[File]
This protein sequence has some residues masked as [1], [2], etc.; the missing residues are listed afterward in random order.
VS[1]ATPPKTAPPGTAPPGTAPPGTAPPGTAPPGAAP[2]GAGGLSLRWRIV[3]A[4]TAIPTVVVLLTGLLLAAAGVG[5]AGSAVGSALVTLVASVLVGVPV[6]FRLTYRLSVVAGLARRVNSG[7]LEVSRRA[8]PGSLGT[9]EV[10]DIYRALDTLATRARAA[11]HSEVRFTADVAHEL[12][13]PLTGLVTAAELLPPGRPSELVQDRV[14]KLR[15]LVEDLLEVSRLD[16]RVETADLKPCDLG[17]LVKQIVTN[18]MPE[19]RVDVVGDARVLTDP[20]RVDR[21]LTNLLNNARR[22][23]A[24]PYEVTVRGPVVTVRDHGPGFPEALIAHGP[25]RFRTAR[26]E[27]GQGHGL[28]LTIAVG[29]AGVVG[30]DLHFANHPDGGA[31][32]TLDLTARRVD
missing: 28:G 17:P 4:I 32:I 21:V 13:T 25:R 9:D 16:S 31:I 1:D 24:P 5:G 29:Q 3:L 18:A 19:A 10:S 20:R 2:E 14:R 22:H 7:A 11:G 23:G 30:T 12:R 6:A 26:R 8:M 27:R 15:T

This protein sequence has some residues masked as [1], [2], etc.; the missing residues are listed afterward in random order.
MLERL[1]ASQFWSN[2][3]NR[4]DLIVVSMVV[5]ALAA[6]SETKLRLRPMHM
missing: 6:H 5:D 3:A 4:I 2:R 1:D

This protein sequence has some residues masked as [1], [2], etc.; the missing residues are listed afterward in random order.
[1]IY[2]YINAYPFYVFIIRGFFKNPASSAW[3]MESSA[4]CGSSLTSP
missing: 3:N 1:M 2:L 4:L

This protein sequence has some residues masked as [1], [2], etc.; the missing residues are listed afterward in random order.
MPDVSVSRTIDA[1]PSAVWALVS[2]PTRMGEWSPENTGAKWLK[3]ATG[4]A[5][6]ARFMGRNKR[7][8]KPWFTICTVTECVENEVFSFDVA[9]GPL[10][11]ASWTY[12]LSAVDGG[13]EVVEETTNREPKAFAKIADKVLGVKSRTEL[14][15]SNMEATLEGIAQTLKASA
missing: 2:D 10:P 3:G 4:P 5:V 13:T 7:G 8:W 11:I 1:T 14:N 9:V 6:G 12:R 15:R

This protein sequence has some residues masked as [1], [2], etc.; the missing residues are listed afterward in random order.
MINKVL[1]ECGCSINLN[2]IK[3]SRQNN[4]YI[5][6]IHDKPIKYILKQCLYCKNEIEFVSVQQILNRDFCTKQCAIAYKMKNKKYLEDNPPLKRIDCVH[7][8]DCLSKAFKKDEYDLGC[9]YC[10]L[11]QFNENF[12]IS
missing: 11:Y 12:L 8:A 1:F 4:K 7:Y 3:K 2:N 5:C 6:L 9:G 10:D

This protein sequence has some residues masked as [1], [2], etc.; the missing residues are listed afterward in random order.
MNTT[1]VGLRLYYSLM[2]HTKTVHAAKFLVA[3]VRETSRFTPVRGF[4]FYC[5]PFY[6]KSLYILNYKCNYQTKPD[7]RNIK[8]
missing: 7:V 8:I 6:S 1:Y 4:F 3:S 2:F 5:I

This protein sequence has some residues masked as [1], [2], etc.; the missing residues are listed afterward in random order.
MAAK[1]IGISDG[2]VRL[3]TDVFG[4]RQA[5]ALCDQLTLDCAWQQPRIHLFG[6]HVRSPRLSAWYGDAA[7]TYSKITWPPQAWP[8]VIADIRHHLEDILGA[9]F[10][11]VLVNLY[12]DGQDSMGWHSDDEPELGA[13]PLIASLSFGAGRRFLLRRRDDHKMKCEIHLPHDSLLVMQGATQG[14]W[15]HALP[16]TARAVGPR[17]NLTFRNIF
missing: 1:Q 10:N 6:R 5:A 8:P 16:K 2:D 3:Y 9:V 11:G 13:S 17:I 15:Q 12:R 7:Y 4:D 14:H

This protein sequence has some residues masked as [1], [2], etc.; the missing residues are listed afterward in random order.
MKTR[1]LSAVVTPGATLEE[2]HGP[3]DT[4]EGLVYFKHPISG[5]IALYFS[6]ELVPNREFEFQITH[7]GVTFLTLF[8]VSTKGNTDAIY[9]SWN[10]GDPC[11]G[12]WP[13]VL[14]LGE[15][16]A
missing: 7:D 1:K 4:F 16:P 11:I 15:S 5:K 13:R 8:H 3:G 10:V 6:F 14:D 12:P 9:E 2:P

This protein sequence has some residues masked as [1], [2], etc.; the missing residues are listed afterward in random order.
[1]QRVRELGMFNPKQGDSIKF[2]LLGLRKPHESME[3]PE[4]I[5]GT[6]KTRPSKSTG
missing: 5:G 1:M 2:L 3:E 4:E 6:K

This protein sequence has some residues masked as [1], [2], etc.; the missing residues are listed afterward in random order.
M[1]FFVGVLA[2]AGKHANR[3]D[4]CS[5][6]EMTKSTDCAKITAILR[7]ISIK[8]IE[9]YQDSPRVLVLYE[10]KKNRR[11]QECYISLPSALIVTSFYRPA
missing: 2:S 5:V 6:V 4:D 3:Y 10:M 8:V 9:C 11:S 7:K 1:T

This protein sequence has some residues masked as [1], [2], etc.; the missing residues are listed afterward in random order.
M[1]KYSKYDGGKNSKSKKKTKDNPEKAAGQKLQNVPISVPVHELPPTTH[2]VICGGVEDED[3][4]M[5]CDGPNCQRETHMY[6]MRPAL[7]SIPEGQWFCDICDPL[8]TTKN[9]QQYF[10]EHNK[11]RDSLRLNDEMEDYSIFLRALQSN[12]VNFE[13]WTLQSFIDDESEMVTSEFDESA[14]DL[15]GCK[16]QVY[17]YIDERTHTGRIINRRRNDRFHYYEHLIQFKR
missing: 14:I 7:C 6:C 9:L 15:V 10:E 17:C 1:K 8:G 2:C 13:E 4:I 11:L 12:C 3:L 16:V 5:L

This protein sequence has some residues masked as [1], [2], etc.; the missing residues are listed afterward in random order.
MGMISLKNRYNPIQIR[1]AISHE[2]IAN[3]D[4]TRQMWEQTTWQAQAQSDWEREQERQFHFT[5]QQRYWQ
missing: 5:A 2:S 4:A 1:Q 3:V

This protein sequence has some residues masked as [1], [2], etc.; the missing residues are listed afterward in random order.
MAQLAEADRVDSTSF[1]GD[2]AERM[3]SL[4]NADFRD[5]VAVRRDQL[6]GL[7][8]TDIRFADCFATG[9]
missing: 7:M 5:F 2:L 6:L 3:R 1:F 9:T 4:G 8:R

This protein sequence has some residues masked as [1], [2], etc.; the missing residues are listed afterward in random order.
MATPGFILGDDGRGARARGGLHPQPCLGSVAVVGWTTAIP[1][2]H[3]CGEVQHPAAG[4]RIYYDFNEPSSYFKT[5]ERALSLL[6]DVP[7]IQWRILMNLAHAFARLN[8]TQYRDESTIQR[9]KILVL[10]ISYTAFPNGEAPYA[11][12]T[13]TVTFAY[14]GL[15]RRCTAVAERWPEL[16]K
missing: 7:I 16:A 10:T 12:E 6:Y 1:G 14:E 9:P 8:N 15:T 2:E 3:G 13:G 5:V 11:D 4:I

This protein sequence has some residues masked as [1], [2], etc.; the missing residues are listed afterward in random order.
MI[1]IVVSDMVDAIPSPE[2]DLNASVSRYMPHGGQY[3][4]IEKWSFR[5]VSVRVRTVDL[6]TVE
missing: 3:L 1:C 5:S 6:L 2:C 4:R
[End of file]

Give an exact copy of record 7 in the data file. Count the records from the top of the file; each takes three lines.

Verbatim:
This protein sequence has some residues masked as [1], [2], etc.; the missing residues are listed afterward in random order.
MAAK[1]IGISDG[2]VRL[3]TDVFG[4]RQA[5]ALCDQLTLDCAWQQPRIHLFG[6]HVRSPRLSAWYGDAA[7]TYSKITWPPQAWP[8]VIADIRHHLEDILGA[9]F[10][11]VLVNLY[12]DGQDSMGWHSDDEPELGA[13]PLIASLSFGAGRRFLLRRRDDHKMKCEIHLPHDSLLVMQGATQG[14]W[15]HALP[16]TARAVGPR[17]NLTFRNIF
missing: 1:Q 10:N 6:R 5:A 8:P 16:K 2:D 3:Y 9:V 11:G 13:S 17:I 15:Q 12:R 7:Y 4:D 14:H